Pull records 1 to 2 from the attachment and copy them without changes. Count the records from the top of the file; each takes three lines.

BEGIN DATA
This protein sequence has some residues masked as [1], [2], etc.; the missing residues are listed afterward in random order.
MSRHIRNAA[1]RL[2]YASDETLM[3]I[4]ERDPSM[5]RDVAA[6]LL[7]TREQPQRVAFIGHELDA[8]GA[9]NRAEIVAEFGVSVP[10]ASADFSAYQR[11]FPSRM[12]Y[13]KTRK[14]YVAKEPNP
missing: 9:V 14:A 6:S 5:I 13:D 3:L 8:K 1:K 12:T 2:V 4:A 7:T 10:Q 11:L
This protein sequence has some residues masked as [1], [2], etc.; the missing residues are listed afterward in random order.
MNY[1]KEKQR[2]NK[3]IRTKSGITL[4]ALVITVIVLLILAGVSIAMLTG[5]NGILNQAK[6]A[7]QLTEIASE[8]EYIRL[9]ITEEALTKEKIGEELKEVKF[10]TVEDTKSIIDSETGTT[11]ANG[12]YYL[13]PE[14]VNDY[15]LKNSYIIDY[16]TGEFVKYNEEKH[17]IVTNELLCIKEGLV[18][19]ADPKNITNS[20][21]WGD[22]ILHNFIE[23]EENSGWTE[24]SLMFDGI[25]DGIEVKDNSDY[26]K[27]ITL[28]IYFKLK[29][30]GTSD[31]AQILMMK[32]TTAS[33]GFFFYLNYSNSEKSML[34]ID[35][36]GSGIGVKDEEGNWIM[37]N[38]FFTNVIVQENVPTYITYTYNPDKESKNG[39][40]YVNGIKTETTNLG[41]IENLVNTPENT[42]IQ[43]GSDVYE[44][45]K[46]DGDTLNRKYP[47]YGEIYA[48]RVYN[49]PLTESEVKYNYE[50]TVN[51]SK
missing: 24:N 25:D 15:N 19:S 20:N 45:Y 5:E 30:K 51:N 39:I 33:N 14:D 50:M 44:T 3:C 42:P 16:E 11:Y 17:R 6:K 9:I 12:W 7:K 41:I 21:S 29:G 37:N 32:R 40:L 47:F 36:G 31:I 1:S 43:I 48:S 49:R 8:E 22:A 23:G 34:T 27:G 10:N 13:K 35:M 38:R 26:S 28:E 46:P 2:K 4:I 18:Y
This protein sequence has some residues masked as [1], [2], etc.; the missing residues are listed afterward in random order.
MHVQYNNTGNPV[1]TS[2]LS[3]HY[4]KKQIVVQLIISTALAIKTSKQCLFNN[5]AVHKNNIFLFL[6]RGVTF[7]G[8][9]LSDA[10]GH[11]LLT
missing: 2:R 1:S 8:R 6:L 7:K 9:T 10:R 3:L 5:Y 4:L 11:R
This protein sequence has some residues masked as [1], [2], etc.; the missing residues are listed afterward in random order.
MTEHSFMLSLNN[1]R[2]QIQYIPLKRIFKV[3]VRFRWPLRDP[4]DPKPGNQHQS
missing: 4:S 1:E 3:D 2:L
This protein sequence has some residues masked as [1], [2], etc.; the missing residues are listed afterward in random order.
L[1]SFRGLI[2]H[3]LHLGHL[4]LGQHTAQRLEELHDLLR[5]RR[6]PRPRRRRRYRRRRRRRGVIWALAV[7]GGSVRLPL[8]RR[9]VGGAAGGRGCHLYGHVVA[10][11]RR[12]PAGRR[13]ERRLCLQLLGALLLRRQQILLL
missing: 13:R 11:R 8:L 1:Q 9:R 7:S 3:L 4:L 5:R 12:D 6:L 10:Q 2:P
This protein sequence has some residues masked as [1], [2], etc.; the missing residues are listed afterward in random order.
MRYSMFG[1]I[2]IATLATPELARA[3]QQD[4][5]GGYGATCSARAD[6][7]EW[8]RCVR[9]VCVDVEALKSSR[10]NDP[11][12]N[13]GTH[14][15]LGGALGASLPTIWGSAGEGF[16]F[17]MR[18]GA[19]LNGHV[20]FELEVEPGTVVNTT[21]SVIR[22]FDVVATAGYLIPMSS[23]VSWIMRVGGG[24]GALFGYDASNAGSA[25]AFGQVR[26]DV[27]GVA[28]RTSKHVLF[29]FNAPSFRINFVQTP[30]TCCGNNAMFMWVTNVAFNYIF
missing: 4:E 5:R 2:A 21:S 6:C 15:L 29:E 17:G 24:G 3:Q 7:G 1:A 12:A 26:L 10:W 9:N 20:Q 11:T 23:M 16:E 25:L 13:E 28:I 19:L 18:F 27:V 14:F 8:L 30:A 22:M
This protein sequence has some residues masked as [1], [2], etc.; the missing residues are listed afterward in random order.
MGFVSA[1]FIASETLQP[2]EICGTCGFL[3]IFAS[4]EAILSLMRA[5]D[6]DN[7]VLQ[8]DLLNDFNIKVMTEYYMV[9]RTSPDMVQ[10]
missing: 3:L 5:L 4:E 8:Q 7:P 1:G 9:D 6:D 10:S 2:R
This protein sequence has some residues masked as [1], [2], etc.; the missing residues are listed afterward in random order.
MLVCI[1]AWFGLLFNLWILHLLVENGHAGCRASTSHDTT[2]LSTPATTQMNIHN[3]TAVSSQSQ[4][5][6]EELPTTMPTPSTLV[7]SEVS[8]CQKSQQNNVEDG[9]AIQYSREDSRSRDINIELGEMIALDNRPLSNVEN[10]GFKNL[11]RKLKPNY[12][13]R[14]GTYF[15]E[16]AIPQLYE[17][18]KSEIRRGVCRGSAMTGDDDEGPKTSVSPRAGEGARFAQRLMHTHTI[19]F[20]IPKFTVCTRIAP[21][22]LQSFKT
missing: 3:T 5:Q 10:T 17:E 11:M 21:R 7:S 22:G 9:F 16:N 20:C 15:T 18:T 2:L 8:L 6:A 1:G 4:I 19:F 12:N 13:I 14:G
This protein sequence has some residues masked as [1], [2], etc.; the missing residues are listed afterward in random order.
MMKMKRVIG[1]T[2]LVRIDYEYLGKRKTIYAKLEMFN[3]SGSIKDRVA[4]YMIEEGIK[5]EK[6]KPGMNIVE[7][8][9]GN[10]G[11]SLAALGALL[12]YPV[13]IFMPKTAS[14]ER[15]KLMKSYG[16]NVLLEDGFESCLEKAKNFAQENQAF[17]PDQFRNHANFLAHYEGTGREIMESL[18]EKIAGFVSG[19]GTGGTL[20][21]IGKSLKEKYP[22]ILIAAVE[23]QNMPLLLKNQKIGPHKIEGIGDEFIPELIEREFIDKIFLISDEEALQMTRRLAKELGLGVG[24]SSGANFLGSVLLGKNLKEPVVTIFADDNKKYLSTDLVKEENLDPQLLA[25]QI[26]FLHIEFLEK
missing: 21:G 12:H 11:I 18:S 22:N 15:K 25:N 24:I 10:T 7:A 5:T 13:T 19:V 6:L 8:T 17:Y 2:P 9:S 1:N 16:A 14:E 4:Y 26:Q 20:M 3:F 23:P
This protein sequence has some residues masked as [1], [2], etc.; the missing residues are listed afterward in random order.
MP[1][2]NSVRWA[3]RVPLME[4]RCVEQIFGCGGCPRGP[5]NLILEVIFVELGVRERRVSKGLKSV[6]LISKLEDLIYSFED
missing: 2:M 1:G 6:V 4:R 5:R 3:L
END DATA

This protein sequence has some residues masked as [1], [2], etc.; the missing residues are listed afterward in random order.
MSRHIRNAA[1]RL[2]YASDETLM[3]I[4]ERDPSM[5]RDVAA[6]LL[7]TREQPQRVAFIGHELDA[8]GA[9]NRAEIVAEFGVSVP[10]ASADFSAYQR[11]FPSRM[12]Y[13]KTRK[14]YVAKEPNP
missing: 9:V 14:A 6:S 5:I 13:D 3:L 8:K 1:K 12:T 2:V 4:A 7:T 10:Q 11:L
This protein sequence has some residues masked as [1], [2], etc.; the missing residues are listed afterward in random order.
MNY[1]KEKQR[2]NK[3]IRTKSGITL[4]ALVITVIVLLILAGVSIAMLTG[5]NGILNQAK[6]A[7]QLTEIASE[8]EYIRL[9]ITEEALTKEKIGEELKEVKF[10]TVEDTKSIIDSETGTT[11]ANG[12]YYL[13]PE[14]VNDY[15]LKNSYIIDY[16]TGEFVKYNEEKH[17]IVTNELLCIKEGLV[18][19]ADPKNITNS[20][21]WGD[22]ILHNFIE[23]EENSGWTE[24]SLMFDGI[25]DGIEVKDNSDY[26]K[27]ITL[28]IYFKLK[29][30]GTSD[31]AQILMMK[32]TTAS[33]GFFFYLNYSNSEKSML[34]ID[35][36]GSGIGVKDEEGNWIM[37]N[38]FFTNVIVQENVPTYITYTYNPDKESKNG[39][40]YVNGIKTETTNLG[41]IENLVNTPENT[42]IQ[43]GSDVYE[44][45]K[46]DGDTLNRKYP[47]YGEIYA[48]RVYN[49]PLTESEVKYNYE[50]TVN[51]SK
missing: 24:N 25:D 15:N 19:S 20:N 45:Y 5:E 30:K 51:N 39:I 33:N 14:D 50:M 44:T 3:C 42:P 16:E 11:Y 17:R 6:K 9:I 12:W 7:K 41:I 21:S 29:G 37:N 32:R 40:L 47:F 36:G 31:I 1:S 43:I 48:S 49:R 8:E 22:A 23:G 34:T 27:G 10:N 13:K 35:M 38:R 26:S 28:E 46:P 2:K 4:I 18:Y